THE body of an East Lancashire walker has been found six months after he went missing on a Scottish mountain.

Grant Cunliffe, 49, from Blacko, had been walking alone in the Cairngorm mountains in the Scottish Highlands when he disappeared on January 19.

The former hairdresser was training to become a winter outdoor activities assessor for the Duke of Edinburgh Award scheme.

Despite two major searches, the use of search dogs and weekly smaller searches, mountain rescue teams were unable to find his body because of the severe snow and icy conditions, police said.

His body was eventually discovered by a RAF search and rescue helicopter on a training exercise.

Mr Cunliffe, a dad-of-two, had owned David Grant Hair Design in Barnoldswick for 25 years.

The former head boy of Edge End High School, in Nelson, is thought to have died from injuries sustained during a ‘major’ fall after stepping on to a frozen waterfall which had been disguised as part of the cliff face by the ‘severe’ blizzard like conditions.

Mr Cunliffe’s body was hidden by the snow before any rescue efforts were launched.

His wife Linda said his family were ‘relieved’ that he had been found.

Mrs Cunliffe, of Long Meadow West End, Long Preston, said: “The whole family is very relieved but in the same breath very, very sad.

“It was a shock to hear they had found Grant because we weren’t expecting any news until the end of the month.

“Conditions on the mountain have been so severe that Cairngorm Mountain Rescue Team decided to hold off performing another major search until the snow started to thaw at the end of June.

“But, the recent warmer weather caused the snow to thaw quicker than anyone imagined.

“We are now in the process of planning the funeral and preparing a proper family goodbye.”

He was due to contact his family on Saturday, January 21 but failed to do so and the alarm was raised.

A three-day search was stood down by police around 4pm on Tuesday, January 24, after finding no trace of him.

He is believed to have headed south from Aviemore on a 23-mile walk into Corrour Bothy, a mountain refuge in the Lairig Ghru pass.

The last contact he made to his family was when he phoned from the refuge to say he would probably be out of range for a couple of days.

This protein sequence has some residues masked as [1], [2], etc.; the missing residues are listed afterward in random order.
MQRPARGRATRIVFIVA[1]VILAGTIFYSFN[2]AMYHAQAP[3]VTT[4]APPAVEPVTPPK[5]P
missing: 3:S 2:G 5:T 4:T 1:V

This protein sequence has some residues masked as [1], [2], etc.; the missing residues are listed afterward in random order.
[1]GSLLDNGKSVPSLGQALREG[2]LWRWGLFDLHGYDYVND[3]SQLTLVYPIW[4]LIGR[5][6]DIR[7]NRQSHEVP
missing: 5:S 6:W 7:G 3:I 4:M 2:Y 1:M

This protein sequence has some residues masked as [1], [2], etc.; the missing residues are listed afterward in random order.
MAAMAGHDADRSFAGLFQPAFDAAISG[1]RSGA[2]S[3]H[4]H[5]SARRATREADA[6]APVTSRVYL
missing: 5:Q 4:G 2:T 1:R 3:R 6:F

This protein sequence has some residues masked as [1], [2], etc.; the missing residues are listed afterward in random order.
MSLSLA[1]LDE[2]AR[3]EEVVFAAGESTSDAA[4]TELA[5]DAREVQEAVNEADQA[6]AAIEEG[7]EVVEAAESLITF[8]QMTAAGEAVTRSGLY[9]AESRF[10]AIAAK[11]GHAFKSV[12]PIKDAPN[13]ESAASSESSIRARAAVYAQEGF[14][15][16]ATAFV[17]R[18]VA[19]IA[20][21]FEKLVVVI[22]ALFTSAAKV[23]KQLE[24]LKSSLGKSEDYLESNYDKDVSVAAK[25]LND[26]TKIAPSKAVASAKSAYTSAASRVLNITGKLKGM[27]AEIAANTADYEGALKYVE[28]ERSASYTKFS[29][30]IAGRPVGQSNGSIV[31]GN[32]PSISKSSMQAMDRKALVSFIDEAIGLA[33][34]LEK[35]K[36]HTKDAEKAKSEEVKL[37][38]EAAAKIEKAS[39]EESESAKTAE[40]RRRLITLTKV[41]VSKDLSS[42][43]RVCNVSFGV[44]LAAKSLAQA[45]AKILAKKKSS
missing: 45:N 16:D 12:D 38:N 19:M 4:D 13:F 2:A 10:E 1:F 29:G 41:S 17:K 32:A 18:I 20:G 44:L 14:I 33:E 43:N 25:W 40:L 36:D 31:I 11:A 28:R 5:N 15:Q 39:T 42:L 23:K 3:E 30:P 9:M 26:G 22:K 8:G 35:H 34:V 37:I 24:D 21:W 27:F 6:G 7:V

Around 180 rescue personnel were involved in the initial search which was hampered by foggy weather.

Mr Cunliffe, who had walked in the Cairngorms several times before, had gone up to Scotland to complete part of his training as a Duke of Edinburgh Award assessor.

He needed to sleep in a snow hole for two days as part of his training, but had gone off trekking when he realised there hadn’t been enough snow to complete the challenge.

Mr Cunliffe ran the very successful David Grant Hair Design after training in the profession at Nelson and Colne College.

However, being an experienced walker and climber and having a passion for the great outdoors. he decided to change his career to become an independent outdoor activities organiser, working as a group leader on specialist trips to destinations such as Kenya, Namibia and Peru.

Mrs Cunliffe, who was head girl at Edge End High School, Nelson, when she met her husband of 29 years, said: “Grant was a very determined, very caring and very happy person.

"He had always had a passion for the outdoors and after 25 years of running a very successful salon he decided to take a step back and relax.

“He is in our hearts and is sadly missed by everyone who knew him.”

Northern Constabulary said his body was discovered in the Braeriach area around 3.30pm on Thursday.

As well as his clothing, police discovered other personal items that helped identify him.

His death is not being treated as suspicious and an inquest will not be held as it is discretionary under Scottish law.

Mr Cunliffe’s eldest daughter Jessica, 21, postponed her wedding on April 29, to join her sister Olivia, 16, to complete a sponsored Three Peaks walk in his memory.

His funeral will be held at St Mary’s Parish Church, Long Preston, on June 18.